The Value of Redoing Problems (You’ll See Them Again on the Bar Exam)

Am I the only one who keeps a list of cringeworthy things they’ve done in the past? Anyone?

*crickets and random cough*

We learn our lessons by doing something and getting embarrassed and trying again. In fact, embarrassment is the best way I found to learn a lesson: actually doing things, realizing you did something wrong, feeling the pain, and using the pain to changing course in the future.

I’m not saying we should “make bad decisions” on purpose (#yolo).

We simply need a willingness to endure embarrassment as fodder for our growth. Opening ourselves up to the possibility that we’re wrong.

Reprinted without permission
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6 Ways to Reclaim Your Time & Energy While Studying for the Bar Exam (Even If You’re Working Full Time)

I’ve been where you are. In a way, I’m still there.

Your hair feels gross, the fridge is empty, and you’ve been scraping together whatever free time you can. Words in front of you are jumbling together into a blurry mess, passing by like a dream and also slipping away like one.

In short, you feel like an anxious pile of crap because there’s so much to do with so little time to study for the bar exam and you’re feeling the pressure from the impending doomsday. The worst combination.

But it’s not just time. Time isn’t your scapegoat. “Life is short” is propaganda by people who wasted their time.

“Yeah, maybe when I have more time. I’m going to feel motivated someday. Everything happens for a reason.” Oh, okay.

You need ENERGY. You need CLARITY so you can do productive work. Even if you had the “motivation,” it doesn’t mean jack unless you do something with it.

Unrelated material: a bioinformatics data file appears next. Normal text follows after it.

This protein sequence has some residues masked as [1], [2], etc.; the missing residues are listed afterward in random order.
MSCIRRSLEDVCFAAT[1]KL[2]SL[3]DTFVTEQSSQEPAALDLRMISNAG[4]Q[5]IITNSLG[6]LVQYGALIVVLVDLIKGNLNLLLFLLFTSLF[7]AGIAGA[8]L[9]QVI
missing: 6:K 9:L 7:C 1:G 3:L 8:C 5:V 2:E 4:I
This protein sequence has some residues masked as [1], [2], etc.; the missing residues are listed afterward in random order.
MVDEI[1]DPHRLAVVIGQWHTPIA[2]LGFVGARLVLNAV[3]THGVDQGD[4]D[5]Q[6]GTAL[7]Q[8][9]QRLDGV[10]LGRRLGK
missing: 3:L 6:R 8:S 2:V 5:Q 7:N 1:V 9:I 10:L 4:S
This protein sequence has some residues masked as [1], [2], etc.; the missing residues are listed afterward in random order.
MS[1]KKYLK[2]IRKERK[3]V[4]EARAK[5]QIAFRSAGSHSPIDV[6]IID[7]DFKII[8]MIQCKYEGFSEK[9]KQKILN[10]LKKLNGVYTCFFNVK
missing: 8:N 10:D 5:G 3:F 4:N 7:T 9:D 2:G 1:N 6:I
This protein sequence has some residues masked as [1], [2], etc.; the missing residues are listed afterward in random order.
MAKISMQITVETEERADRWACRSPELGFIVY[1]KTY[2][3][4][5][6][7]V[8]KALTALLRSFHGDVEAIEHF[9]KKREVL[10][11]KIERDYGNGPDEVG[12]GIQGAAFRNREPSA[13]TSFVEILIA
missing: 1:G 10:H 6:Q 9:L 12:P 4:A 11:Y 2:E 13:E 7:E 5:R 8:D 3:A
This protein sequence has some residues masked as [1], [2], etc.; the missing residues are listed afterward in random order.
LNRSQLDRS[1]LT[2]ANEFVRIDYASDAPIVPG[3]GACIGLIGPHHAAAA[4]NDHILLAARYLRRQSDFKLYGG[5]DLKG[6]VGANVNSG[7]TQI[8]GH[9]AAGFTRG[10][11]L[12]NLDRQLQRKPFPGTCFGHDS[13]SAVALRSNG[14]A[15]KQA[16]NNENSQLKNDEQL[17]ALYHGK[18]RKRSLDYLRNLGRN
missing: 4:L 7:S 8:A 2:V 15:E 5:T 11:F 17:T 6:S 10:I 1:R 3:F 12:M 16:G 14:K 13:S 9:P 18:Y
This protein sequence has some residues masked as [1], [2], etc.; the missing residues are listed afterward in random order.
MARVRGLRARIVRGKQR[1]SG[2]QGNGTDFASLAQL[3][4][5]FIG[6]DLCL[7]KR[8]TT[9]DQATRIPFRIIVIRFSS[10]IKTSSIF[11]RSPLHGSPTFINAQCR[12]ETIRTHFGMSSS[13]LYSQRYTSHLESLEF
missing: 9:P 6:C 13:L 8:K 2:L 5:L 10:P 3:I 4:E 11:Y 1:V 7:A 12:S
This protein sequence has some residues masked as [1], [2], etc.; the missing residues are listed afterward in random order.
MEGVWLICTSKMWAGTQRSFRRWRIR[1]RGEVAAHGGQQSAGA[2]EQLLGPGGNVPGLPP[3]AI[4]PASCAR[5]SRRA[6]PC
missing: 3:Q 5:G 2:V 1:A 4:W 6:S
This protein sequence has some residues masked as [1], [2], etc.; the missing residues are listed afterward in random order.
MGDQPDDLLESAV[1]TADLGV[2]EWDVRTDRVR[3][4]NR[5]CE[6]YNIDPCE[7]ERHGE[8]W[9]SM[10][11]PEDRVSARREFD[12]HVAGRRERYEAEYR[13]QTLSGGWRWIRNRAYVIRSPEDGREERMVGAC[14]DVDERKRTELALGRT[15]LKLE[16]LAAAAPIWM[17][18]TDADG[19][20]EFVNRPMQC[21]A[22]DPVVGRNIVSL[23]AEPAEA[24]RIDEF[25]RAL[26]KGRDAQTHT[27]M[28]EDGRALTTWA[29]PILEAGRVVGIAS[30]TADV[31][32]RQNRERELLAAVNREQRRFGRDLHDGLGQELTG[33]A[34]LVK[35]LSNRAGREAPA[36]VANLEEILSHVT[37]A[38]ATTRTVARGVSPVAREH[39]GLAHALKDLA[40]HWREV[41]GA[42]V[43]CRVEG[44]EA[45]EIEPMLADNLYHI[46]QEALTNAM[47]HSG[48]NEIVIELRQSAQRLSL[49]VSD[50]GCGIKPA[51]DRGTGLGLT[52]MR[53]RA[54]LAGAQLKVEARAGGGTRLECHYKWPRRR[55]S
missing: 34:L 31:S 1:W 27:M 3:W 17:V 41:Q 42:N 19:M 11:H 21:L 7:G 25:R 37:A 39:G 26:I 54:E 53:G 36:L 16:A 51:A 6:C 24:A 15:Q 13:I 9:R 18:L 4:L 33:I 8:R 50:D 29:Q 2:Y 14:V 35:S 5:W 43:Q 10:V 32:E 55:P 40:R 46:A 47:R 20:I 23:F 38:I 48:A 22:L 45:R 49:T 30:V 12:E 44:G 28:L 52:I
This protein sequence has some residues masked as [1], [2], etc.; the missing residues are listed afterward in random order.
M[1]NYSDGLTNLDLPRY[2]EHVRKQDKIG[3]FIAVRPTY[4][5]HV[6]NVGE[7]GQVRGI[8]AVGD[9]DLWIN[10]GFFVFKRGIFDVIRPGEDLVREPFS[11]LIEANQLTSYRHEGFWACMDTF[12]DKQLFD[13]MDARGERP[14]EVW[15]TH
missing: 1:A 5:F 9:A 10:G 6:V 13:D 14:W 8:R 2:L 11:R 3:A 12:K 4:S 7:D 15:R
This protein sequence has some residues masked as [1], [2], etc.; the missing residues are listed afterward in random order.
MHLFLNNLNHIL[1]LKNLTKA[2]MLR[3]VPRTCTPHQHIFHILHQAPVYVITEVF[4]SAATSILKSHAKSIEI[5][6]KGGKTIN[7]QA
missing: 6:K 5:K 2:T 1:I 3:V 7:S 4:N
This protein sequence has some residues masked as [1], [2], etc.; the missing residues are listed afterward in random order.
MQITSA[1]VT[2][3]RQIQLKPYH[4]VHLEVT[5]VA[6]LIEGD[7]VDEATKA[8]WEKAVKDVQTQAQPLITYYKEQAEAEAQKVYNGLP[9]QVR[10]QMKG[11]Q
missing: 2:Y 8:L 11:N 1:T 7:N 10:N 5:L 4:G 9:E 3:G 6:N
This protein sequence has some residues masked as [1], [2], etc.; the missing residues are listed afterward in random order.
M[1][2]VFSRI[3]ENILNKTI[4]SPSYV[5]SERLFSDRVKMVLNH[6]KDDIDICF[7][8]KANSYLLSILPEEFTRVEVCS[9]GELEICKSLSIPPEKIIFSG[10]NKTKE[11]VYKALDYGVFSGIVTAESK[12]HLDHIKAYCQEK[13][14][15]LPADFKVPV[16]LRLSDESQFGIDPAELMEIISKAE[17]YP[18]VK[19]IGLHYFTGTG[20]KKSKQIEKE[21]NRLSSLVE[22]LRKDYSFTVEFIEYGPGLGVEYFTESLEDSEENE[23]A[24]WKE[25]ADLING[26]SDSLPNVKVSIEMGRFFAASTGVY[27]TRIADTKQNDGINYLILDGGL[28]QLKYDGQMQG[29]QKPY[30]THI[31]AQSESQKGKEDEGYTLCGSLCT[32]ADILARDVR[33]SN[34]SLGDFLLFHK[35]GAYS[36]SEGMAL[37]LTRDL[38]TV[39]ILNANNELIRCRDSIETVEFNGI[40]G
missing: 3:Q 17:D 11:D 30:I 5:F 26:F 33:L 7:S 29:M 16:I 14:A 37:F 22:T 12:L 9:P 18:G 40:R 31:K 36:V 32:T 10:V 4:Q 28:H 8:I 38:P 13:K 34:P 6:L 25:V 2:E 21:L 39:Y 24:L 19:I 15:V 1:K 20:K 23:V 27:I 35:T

I’m seriously the LEAST energetic person you’ll ever meet. If I can find ways to juggle things, then so can you, a person who has generally been successful in life. We all have 24 hours a day.

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Stop “Studying” and Start Learning: The Underrated Practice of Practice

Back in college, I gave my cheat sheet for our engineering midterm to a girl. How do you say no to a girl? Answer: You can’t.

It had all the equations needed, but she got the lowest score in the class because she didn’t know how and when those equations applied. She hadn’t practiced applying those rules on similar problems.

She was my gf at the time btw. Awkward! Oh well, live and learn.

And that’s what I want to talk about—learning.

It’s not putting in the time itself that makes you better. Improvement comes from constant feedback and learning every time you try to solve a difficult problem.

Everything you get wrong while practicing can be a painful lesson you carry over to future instances. Embarrassment is the best way I’ve found to learn a lesson.

This seems obvious enough. Why aren’t more bar takers doing this? Why so overly concerned with memorizing (over recalling and applying rules)? Why focus on sheer quantity of questions (over reviewing answers carefully and perhaps redoing them)?

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